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Chris Carter avatar 9:27 AM on 03.15.2012  (server time)
Will our posterity mock our Gamerscore?

After nearly getting 1000/1000 Achievement Points for Mass Effect 3 last night, I was lying in bed holding my wife, and thought of something: what will my future kid think of my Gamerscore?

I’m in my mid-20s, and my wife and I are both thinking of having our first kid soon. Now I know gaming sounds like an absurd thing to think about in the grand scheme of raising a child, but it can’t be all business time all the time, right – I am going to play games with my kid!

Some time ago thanks to the recommendation of a Dtoider, I watched a technological symposium regarding this surprisingly frightful “score” oriented future, in which every product possible (tangible or not) is tied to a “score”: similar to Coke Points, but regulated through an electronic device, applications, and technology like NFC. Essentially, marketing will infiltrate our lives.

The plus side to this digital future is that your posterity gets to look at your Gamescore, Trophies, or “Kindle Reading Score” (if such a thing is ever created), and see what you did: in other words, your legacy. As I was lying there last night, thoughts popped in my head like “Dad, you never beat Ninja Gaiden III on Master Ninja? That game is babysauce compared to Samurai Gaiden!”. Or, “Grandpa what in the heck is Devil May Cry, and what the heck is HD?!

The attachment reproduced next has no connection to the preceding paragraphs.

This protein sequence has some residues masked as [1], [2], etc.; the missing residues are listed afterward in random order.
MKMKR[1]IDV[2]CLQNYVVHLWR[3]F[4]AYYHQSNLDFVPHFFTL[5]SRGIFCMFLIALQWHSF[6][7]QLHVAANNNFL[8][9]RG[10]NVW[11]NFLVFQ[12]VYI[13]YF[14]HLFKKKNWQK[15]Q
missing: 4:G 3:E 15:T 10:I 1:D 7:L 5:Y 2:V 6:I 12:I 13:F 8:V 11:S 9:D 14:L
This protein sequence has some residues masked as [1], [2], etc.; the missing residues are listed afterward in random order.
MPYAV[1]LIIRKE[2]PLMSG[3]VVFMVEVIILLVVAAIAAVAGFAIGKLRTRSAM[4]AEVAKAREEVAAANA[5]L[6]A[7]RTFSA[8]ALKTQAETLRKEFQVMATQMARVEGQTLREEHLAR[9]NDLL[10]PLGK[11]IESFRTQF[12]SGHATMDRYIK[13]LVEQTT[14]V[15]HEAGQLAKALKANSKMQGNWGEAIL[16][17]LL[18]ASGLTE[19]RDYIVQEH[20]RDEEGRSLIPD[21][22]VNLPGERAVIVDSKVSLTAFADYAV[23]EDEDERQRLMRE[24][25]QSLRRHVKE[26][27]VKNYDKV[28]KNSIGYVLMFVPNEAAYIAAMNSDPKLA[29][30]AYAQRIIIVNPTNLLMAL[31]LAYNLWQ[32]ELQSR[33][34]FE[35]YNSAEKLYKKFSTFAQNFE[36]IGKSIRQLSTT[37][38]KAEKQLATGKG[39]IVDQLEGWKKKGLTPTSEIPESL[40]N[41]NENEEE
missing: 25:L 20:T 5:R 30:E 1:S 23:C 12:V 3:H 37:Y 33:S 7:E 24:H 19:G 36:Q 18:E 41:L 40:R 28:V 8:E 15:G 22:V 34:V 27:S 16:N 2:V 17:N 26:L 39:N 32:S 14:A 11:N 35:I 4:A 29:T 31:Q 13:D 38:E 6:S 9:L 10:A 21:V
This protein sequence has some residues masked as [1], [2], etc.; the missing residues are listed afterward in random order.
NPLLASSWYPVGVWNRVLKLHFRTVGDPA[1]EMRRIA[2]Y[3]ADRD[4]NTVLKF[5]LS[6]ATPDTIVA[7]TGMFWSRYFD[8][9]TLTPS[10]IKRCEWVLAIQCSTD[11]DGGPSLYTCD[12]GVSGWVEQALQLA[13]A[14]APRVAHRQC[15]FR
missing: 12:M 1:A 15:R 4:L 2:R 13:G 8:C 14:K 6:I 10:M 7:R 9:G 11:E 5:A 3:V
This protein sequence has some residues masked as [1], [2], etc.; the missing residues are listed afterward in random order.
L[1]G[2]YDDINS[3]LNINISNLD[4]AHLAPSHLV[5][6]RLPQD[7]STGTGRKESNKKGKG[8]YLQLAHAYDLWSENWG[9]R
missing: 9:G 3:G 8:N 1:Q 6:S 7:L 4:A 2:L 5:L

People often will knock on Achievements and Trophies but I think it’s a fairly neat idea, both in the short and long term. For basically pennies on the dollar, Microsoft was the first gaming company to build brand loyalty simply for rewarding gamers with nothing but textual and numerical bragging rights.

In the long term, it allows our friends and family to see what we’ve accomplished, or what games we’ve played. In fact, I’ve started a few conversations at gaming events by using the Xbox Live App, adding someone to my friends list, and checking their gaming history.

This may seem trite to a lot of you, but hopefully I’m not alone in thinking of the potential for the future of gaming legacy.

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